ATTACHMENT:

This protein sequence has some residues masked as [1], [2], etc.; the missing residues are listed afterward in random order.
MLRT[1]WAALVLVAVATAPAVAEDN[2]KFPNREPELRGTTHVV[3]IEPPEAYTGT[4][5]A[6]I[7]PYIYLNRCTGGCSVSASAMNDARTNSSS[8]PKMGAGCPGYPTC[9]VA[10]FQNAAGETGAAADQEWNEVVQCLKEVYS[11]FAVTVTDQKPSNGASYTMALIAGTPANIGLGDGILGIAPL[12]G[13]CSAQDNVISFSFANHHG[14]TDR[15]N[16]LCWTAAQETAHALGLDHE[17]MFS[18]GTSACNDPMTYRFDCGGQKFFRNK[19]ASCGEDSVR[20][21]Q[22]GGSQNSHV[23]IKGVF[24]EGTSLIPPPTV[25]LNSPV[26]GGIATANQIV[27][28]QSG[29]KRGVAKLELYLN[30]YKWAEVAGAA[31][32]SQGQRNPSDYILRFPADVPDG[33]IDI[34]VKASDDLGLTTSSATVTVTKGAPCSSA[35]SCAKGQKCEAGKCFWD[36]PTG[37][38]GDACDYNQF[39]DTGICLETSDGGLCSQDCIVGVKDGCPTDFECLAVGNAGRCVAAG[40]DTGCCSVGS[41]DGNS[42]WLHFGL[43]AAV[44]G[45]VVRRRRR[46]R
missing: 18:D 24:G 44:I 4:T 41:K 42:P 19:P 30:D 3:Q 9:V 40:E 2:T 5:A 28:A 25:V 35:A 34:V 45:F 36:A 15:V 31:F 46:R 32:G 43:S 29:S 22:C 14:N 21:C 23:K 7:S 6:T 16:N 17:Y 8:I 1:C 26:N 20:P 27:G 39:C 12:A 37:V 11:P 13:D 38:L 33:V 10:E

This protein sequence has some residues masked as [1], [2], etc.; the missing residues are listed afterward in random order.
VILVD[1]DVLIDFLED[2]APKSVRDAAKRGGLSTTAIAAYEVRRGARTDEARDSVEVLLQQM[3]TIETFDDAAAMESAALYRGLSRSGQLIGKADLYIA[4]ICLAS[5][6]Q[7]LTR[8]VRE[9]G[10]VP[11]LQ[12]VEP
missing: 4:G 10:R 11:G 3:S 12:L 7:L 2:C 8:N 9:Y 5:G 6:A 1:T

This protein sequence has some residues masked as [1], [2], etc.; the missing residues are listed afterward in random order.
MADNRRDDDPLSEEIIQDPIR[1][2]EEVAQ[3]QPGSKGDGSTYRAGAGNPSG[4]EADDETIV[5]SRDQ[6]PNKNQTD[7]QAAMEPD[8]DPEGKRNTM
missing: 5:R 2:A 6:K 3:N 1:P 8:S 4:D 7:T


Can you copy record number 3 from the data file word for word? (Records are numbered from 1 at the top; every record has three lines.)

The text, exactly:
This protein sequence has some residues masked as [1], [2], etc.; the missing residues are listed afterward in random order.
MADNRRDDDPLSEEIIQDPIR[1][2]EEVAQ[3]QPGSKGDGSTYRAGAGNPSG[4]EADDETIV[5]SRDQ[6]PNKNQTD[7]QAAMEPD[8]DPEGKRNTM
missing: 5:R 2:A 6:K 3:N 1:P 8:S 4:D 7:T